Daily Devotion for September 27, 2010
at Moses’ direction.
Our Father, who art in heaven, hallowed be thy name. Thy kingdom come; Thy will be done, on earth as it is in heaven. Give us this day our daily bread, and forgive us our trespasses, as we forgive those who trespass against us. And lead us not into temptation, but deliver us from evil.
For Thine is the kingdom, and the power, and the glory, forever and ever.
The beautiful voice in this video belongs to Sharon Hopkins, an esteemed music and voice teacher.
1. A poor, wayfaring Man of grief
Hath often crossed me on my way,
Who sued so humbly for relief
That I could never answer nay.
I ran and raised the suff’rer up;
Thrice from the stream he drained my cup,
Dipped and returned it running o’er;
I drank and never thirsted more.
2. ‘Twas night; the floods were out; it blew
A winter hurricane aloof.
I heard his voice abroad and flew
To bid him welcome to my roof.
I warmed and clothed and cheered my guest
And laid him on my couch to rest,
Then made the earth my bed and seemed
In Eden’s garden while I dreamed.
3. In pris’n I saw him next, condemned
To meet a traitor’s doom at morn.
The tide of lying tongues I stemmed,
And honored him ‘mid shame and scorn.
My friendship’s utmost zeal to try,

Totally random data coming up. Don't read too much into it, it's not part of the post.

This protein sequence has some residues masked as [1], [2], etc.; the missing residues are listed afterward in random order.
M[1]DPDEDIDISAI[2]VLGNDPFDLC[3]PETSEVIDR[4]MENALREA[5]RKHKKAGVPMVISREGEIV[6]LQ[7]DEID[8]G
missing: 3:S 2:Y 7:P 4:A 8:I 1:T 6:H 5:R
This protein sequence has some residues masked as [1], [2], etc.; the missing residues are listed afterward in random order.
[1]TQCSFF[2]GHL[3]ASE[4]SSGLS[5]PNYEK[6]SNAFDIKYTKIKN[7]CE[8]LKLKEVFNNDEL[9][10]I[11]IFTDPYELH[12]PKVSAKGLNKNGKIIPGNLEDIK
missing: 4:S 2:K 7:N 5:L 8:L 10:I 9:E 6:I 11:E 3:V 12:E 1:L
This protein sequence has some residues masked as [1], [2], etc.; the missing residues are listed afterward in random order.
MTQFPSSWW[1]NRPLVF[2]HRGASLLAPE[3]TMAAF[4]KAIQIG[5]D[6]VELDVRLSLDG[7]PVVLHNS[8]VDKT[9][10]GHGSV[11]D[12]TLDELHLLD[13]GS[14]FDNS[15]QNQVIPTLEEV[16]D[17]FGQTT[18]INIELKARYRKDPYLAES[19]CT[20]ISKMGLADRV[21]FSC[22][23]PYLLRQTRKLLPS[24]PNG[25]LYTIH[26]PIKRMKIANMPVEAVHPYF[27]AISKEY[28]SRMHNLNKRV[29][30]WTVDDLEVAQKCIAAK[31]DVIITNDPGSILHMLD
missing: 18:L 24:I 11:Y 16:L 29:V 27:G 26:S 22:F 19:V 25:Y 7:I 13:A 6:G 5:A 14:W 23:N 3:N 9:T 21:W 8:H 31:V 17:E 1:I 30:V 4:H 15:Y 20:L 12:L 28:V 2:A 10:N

He asked if I for him would die.
The flesh was weak; my blood ran chill,
But my free spirit cried, “I will!”
4. Then in a moment to my view
The stranger started from disguise.
The tokens in his hands I knew;
The Savior stood before mine eyes.
He spake, and my poor name he named,
“Of me thou hast not been ashamed.
These deeds shall thy memorial be;
Fear not, thou didst them unto me.”
Music by George Coles, 1792-1858
Lyrics by James Montgomery, 1771-1854 (abridged by Sharon Hopkins)
Prayer to be Ready
Keep me, O Lord, while I tarry on this earth, seeking after you each day, in a loving and faithful walk with you; that when you come, I may be found not hiding my talent, nor serving my flesh, nor with my lamp empty or hidden; But waiting ready for my Lord, longing for you, my glorious God forever and ever.
To Treat Others with Love and Understanding